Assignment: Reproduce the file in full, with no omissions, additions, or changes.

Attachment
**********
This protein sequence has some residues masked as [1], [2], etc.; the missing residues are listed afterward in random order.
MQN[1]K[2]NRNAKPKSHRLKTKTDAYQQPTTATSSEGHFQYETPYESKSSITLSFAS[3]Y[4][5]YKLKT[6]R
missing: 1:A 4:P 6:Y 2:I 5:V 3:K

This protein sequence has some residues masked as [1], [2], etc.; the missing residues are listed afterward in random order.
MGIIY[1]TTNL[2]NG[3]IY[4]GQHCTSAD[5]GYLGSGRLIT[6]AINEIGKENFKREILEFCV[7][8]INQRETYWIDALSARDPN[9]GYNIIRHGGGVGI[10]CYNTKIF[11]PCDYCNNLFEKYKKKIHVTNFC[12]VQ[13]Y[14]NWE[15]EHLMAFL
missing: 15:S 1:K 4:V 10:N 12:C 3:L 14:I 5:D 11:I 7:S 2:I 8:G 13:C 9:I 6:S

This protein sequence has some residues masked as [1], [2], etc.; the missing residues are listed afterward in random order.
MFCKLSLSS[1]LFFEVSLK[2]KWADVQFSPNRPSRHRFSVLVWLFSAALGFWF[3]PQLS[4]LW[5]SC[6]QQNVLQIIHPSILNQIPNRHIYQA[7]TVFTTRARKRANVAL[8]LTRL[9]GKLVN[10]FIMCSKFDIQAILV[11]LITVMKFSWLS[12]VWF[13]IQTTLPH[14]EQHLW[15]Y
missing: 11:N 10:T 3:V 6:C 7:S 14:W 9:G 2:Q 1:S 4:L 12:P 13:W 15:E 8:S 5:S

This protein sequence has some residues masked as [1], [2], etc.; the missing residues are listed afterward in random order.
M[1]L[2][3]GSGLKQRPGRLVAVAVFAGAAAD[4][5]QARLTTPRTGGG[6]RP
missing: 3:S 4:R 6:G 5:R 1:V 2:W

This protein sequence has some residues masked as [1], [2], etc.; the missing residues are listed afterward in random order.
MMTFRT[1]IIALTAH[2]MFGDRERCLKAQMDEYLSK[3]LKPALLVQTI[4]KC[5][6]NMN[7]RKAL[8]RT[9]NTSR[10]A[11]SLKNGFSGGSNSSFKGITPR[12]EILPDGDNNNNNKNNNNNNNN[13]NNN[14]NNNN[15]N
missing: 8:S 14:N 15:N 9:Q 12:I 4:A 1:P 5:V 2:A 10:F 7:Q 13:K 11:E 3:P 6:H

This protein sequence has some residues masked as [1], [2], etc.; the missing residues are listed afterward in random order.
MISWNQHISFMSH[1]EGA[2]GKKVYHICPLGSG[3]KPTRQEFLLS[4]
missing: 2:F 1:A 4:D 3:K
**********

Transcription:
This protein sequence has some residues masked as [1], [2], etc.; the missing residues are listed afterward in random order.
MQN[1]K[2]NRNAKPKSHRLKTKTDAYQQPTTATSSEGHFQYETPYESKSSITLSFAS[3]Y[4][5]YKLKT[6]R
missing: 1:A 4:P 6:Y 2:I 5:V 3:K

This protein sequence has some residues masked as [1], [2], etc.; the missing residues are listed afterward in random order.
MGIIY[1]TTNL[2]NG[3]IY[4]GQHCTSAD[5]GYLGSGRLIT[6]AINEIGKENFKREILEFCV[7][8]INQRETYWIDALSARDPN[9]GYNIIRHGGGVGI[10]CYNTKIF[11]PCDYCNNLFEKYKKKIHVTNFC[12]VQ[13]Y[14]NWE[15]EHLMAFL
missing: 15:S 1:K 4:V 10:N 12:C 3:L 14:I 5:D 11:I 7:S 2:I 8:G 13:C 9:I 6:S

This protein sequence has some residues masked as [1], [2], etc.; the missing residues are listed afterward in random order.
MFCKLSLSS[1]LFFEVSLK[2]KWADVQFSPNRPSRHRFSVLVWLFSAALGFWF[3]PQLS[4]LW[5]SC[6]QQNVLQIIHPSILNQIPNRHIYQA[7]TVFTTRARKRANVAL[8]LTRL[9]GKLVN[10]FIMCSKFDIQAILV[11]LITVMKFSWLS[12]VWF[13]IQTTLPH[14]EQHLW[15]Y
missing: 11:N 10:T 3:V 6:C 7:S 14:W 9:G 2:Q 1:S 4:L 12:P 13:W 15:E 8:S 5:S

This protein sequence has some residues masked as [1], [2], etc.; the missing residues are listed afterward in random order.
M[1]L[2][3]GSGLKQRPGRLVAVAVFAGAAAD[4][5]QARLTTPRTGGG[6]RP
missing: 3:S 4:R 6:G 5:R 1:V 2:W

This protein sequence has some residues masked as [1], [2], etc.; the missing residues are listed afterward in random order.
MMTFRT[1]IIALTAH[2]MFGDRERCLKAQMDEYLSK[3]LKPALLVQTI[4]KC[5][6]NMN[7]RKAL[8]RT[9]NTSR[10]A[11]SLKNGFSGGSNSSFKGITPR[12]EILPDGDNNNNNKNNNNNNNN[13]NNN[14]NNNN[15]N
missing: 8:S 14:N 15:N 9:Q 12:I 4:A 1:P 5:V 2:A 10:F 7:Q 13:K 11:E 3:P 6:H

This protein sequence has some residues masked as [1], [2], etc.; the missing residues are listed afterward in random order.
MISWNQHISFMSH[1]EGA[2]GKKVYHICPLGSG[3]KPTRQEFLLS[4]
missing: 2:F 1:A 4:D 3:K